Slow growth of housing market results in house prices falling

As the property market continues to display signs of slowing down, houses lost £1,200 from their value during March.

According to the Office for National Statistics (ONS), the average cost of a home in the UK fell by 0.6% in March, to £215,848. The rate of annual price growth for UK properties has also slowed to its lowest level since 2013, to 4.1%. The only regions of the UK that didn’t record a price fall were Wales and the West Midlands. However, as a shortage of properties remains, house prices are expected to rise.

Experts believe that this is due to an uncertain economy, caused by an upcoming General Election and Brexit, which is causing buyers and sellers to be cautious. As property prices have experienced sharp rises in value, affordability is also stretched. As the number of properties up for sale remain at record low levels, house prices are likely to continue to rise steadily.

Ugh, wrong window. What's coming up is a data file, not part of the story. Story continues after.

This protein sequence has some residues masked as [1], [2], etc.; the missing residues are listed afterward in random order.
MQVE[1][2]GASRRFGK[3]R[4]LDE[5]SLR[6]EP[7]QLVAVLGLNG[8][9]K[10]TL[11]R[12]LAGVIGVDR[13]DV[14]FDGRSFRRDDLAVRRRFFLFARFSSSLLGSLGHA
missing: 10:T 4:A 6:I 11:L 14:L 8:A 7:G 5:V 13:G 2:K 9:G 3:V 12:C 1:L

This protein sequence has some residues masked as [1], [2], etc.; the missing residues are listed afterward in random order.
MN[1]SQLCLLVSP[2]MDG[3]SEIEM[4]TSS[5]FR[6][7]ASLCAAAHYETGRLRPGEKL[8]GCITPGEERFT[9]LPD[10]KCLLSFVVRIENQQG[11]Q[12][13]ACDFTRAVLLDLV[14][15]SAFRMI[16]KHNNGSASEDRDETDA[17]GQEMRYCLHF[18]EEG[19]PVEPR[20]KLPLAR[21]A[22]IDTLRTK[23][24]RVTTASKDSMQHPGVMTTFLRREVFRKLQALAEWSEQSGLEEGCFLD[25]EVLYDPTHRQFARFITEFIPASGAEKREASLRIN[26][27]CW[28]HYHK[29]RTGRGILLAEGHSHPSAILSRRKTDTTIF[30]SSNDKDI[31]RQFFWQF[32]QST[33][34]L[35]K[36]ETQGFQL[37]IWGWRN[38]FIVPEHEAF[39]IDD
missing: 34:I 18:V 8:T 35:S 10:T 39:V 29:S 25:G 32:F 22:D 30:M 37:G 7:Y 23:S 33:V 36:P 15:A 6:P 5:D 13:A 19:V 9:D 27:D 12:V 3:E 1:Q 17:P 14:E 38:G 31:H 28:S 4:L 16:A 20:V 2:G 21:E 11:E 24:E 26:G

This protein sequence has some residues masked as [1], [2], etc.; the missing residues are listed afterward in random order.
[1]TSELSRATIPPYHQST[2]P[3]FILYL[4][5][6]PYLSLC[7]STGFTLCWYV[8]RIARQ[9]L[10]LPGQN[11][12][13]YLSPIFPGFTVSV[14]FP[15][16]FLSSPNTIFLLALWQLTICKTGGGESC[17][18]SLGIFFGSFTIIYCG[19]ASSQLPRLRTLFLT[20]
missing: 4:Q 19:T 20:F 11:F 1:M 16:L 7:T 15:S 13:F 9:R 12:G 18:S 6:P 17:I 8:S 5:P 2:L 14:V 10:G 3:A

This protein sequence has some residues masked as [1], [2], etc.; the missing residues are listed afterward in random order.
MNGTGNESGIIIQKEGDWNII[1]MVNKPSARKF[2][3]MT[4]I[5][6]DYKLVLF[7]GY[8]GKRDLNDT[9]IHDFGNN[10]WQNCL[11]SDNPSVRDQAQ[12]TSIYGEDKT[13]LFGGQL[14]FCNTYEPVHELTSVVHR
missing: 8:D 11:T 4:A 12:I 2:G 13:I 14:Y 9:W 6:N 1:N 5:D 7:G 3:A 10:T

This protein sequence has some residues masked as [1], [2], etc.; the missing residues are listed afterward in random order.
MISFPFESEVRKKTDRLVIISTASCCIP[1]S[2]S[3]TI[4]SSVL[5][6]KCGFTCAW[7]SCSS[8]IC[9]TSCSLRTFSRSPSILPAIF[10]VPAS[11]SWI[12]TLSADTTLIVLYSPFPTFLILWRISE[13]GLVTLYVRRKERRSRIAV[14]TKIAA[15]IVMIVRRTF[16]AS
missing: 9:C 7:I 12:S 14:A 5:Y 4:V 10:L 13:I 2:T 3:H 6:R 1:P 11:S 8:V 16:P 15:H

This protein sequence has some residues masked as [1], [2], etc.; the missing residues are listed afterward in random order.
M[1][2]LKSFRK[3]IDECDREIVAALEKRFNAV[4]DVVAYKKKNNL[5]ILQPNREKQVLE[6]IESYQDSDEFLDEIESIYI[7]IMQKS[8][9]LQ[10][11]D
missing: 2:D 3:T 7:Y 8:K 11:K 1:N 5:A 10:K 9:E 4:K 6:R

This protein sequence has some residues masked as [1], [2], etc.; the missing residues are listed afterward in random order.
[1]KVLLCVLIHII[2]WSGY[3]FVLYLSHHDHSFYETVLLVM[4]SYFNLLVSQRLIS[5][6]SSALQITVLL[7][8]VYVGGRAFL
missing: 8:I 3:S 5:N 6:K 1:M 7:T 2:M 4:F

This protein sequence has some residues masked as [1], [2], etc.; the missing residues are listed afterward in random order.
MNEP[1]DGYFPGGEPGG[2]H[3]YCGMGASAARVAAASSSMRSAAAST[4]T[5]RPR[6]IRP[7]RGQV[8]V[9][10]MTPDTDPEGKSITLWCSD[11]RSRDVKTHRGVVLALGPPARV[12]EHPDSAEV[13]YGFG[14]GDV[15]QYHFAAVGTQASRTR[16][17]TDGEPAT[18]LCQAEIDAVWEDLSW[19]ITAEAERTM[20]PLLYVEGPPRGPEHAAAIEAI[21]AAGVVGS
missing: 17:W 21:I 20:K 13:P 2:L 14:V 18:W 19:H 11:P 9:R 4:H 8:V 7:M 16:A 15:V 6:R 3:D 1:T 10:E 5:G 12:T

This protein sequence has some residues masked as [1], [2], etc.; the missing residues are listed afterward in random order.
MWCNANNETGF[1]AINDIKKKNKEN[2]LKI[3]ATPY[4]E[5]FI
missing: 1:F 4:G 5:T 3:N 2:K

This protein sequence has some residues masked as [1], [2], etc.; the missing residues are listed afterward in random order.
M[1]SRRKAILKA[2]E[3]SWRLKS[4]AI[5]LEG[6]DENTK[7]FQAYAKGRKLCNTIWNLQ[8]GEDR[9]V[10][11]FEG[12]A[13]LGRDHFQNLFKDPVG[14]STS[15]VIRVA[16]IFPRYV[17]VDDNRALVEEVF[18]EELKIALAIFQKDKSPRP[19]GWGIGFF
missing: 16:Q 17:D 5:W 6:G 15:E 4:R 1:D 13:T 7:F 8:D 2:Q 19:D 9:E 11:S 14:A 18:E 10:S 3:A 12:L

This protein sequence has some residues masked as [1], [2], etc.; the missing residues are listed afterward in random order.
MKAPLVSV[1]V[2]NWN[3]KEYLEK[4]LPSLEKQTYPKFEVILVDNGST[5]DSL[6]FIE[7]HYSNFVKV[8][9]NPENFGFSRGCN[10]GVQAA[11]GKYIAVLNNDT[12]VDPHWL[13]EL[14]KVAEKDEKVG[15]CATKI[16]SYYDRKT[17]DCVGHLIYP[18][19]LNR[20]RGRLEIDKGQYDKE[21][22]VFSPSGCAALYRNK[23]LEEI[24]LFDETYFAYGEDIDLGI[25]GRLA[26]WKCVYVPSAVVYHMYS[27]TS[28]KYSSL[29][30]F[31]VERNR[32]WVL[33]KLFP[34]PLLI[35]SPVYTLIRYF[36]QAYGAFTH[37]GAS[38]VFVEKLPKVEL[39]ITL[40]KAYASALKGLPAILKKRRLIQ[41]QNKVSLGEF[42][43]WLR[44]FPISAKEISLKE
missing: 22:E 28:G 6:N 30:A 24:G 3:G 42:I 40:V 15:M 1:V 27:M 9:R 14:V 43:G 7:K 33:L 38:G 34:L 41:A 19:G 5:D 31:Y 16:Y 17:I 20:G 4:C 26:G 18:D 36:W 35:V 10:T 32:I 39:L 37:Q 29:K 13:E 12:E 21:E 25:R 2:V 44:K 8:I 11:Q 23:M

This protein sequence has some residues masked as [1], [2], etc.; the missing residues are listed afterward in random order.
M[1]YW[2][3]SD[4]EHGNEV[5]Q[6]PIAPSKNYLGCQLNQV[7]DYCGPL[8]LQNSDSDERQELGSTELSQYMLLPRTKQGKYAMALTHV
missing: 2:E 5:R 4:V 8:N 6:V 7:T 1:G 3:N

The biggest price drops in March occurred in London, where the average house price has fallen by £7,400, according to data released by the ONS. The north east of England also experienced a price dip by 1.3%, while the West Midlands and Wales saw property prices rise, by 0.3% and 1.4% respectively. However, despite the falling property values in March, house prices are still higher than they had been in March 2016, except in the north east, where prices were 0.4% lower.

Finding a competitive mortgage rate will help with affordability, which a CeMAP qualified mortgage advisor can help with.



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